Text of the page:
Two years after the Supreme Court’s Citizens United decision opened the door for corporate spending on elections, relatively little money has flowed from company treasuries into “super PACs,” which can accept unlimited contributions but must also disclose donors. Instead, there is growing evidence that large corporations are trying to influence campaigns by donating money to tax-exempt organizations that can spend millions of dollars without being subject to the disclosure requirements that apply to candidates, parties and PACs.I'm shocked—shocked—that such a thing would happen in this great country. Why not disclosure? What are they afraid of?
The complex and fraught politics of wealth and class, undercurrents all along in the race between President Obama and Mitt Romney, are surfacing in increasingly visible ways in the presidential campaign, presenting big risks and opportunities to both sides...Both articles are worth reading, especially the Romney logic as to why this works in Romney's favor (Americans are aspirational, and deep down, want to be him). What Romneybots miss is that it matters that the GOP doesn't want to commit to universal health care, saving Social Security and Medicare or any other program that actually helps the middle class. This is trickle-down economics on steroids.
There was Mr. Obama on Thursday at a carefully scouted location, the Kozy Corners diner in Oak Harbor, Ohio, downing a burger and fries and chatting with a group of working-class voters about pinochle and trips to Disney World...
And there was Mitt Romney on Thursday, roaring across Lake Winnipesaukee on a powerboat large enough to hold two dozen members of his family who had gathered for a weeklong vacation at his estate in New Hampshire. On Sunday, Mr. Romney will raise money among wealthy Republicans in the Hamptons, with his final stop a $75,000-per-couple dinner at the home of David Koch, the billionaire industrialist, who with his brother Charles has been among the leading patrons of the conservative movement.
The scene, echoing a pivotal sequence in the 1979 film “Norma Rae,” is not a union recruiting pitch but instead is part of a television ad for the Las Vegas Convention and Visitors Authority, from a campaign called “Take Back Your Summer.” Other big advertisers like McDonald’s and Coca-Cola are also tapping into a sense of frustration among workers to sell products portrayed as minor luxuries.There's always a way to make money off of frustration.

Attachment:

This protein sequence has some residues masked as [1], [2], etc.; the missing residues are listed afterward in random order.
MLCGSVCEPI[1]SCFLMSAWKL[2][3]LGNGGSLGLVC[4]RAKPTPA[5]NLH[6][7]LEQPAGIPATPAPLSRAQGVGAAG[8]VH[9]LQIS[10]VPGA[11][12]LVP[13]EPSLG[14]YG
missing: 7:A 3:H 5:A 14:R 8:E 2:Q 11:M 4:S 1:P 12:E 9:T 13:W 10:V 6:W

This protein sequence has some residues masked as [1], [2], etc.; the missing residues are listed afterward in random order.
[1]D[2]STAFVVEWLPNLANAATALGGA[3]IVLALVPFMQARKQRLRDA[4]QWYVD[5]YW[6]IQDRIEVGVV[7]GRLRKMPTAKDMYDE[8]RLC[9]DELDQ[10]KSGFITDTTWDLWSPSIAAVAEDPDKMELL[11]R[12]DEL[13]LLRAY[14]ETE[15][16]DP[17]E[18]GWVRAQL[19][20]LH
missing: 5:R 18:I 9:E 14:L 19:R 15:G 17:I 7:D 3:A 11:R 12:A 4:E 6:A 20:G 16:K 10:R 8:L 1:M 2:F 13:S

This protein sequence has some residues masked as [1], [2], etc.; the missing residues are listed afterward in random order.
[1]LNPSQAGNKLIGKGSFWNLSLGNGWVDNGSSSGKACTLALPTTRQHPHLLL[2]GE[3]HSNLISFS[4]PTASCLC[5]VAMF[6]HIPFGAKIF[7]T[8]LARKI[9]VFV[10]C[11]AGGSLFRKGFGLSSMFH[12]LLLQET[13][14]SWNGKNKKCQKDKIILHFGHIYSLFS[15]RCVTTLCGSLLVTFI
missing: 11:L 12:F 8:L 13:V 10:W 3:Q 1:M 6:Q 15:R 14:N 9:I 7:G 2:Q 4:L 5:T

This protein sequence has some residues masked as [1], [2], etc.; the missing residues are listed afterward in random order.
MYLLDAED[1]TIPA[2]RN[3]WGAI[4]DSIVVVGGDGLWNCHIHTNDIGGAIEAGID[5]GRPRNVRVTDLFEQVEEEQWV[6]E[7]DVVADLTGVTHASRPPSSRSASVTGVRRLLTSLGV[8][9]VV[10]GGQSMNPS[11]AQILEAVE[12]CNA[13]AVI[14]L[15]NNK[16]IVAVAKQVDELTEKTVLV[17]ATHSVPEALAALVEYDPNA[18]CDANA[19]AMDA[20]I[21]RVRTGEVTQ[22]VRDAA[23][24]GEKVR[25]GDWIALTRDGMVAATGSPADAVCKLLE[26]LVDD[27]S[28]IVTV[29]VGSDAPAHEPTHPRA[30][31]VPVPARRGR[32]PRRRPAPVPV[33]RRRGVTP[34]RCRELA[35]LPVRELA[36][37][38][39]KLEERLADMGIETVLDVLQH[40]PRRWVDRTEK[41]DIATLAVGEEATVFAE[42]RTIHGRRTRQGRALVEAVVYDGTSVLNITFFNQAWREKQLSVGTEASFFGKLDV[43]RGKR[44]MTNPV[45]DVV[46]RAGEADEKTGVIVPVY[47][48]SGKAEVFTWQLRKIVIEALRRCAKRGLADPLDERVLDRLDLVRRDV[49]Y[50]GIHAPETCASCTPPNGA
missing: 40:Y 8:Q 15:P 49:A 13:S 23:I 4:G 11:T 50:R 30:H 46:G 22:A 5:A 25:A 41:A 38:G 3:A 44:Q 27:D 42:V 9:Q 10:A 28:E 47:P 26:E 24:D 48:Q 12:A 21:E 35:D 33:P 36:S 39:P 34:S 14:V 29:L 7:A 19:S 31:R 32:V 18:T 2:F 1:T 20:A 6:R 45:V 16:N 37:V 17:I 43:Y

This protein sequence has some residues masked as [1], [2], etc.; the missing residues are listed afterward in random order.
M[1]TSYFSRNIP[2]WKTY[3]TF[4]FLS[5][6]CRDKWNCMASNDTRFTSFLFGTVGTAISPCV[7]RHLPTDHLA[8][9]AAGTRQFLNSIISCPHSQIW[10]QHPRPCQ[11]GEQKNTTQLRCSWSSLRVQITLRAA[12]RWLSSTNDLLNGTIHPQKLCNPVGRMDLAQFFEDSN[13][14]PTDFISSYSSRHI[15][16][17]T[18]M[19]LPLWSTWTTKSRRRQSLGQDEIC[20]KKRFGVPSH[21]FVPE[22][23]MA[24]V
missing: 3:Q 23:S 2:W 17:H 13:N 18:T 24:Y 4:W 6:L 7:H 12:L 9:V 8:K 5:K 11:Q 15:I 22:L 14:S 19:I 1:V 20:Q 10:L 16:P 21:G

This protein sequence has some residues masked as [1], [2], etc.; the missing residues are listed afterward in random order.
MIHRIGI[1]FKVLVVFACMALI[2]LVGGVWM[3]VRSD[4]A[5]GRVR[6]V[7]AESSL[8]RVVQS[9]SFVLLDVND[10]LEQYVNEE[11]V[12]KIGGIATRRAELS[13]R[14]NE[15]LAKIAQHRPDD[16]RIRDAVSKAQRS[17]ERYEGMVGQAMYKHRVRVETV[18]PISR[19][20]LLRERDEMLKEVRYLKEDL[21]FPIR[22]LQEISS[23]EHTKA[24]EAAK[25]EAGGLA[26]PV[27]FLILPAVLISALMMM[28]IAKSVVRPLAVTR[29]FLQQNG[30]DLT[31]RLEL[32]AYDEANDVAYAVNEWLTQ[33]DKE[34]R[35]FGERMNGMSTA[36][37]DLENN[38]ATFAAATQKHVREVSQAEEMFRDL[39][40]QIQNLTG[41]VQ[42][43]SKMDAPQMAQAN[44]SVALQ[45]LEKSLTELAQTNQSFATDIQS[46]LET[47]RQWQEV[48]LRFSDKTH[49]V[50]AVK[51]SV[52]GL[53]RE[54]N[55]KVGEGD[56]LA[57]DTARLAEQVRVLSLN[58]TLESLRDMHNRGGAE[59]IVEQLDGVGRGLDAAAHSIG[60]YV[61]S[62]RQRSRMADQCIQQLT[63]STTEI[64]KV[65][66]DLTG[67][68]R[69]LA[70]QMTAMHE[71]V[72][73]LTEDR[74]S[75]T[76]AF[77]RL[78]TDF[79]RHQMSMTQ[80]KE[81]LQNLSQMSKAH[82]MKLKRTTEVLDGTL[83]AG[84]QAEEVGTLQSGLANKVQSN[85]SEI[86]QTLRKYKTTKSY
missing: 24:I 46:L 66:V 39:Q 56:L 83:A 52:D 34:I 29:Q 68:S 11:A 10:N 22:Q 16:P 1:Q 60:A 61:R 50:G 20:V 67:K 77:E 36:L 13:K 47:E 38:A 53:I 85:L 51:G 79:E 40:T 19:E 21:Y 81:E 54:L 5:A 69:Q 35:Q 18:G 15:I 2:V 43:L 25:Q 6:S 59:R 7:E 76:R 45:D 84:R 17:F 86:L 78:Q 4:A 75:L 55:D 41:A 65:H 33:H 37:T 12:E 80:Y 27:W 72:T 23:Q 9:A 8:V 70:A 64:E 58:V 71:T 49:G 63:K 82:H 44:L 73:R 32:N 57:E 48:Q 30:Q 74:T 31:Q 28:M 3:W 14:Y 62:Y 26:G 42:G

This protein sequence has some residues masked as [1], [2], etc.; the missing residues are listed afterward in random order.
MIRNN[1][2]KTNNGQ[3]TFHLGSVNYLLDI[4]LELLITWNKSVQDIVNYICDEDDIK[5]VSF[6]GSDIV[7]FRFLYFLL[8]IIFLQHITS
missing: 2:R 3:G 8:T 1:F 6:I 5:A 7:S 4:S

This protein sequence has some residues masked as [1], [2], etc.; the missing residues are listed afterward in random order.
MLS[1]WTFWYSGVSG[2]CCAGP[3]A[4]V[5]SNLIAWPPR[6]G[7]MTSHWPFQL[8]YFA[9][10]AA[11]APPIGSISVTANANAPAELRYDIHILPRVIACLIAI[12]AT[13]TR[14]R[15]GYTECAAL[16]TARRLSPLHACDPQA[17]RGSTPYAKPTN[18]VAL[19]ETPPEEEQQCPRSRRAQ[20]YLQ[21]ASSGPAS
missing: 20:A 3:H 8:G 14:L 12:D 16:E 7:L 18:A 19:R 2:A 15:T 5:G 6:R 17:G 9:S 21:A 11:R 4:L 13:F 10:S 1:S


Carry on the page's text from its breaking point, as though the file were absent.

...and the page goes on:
Could a truly honest politician become president?No.
Still, there's lying and there's lying. There's Mitt Romney lies (policy, core beliefs) and Richard Nixon lies ("I am not a crook").
David Fleming (public health expert):
The average Washingtonian spends about an hour a year in the doctor's office, and the rest of the time going about everyday life. The actual leading causes of death and illness are factors like physical inactivity, unhealthy eating, tobacco use and motor-vehicle injuries. Pills and medical procedures can't treat these, but community investment — in walking paths, healthy corner stores, healthy homes and clean indoor air — can.Kevin Ferris:
Thursday was the easy part for conservatives, well, except for learning that the chief justice who once talked about calling balls and strikes also has a wicked curveball.Laura Bassett:
But cranking out the press releases, from think tanks, candidates, House and Senate offices, and one presumptive presidential nominee, obviously wasn’t difficult. And two words shared top billing in almost all of them: Repeal and Replace.
Now comes the hard part, assuming opponents of the Affordable Care Act are ever actually in a position to pull off repeal. Replace Obamacare with what?
By rewriting the rules that govern which strings the federal government can attach to its spending on the state level, Chief Justice John Roberts may have inadvertently prevented a future Tea Party-dominated Congress from executing one of its top priorities, defunding Planned Parenthood.
Posted: 2012-07-08 07:56:26
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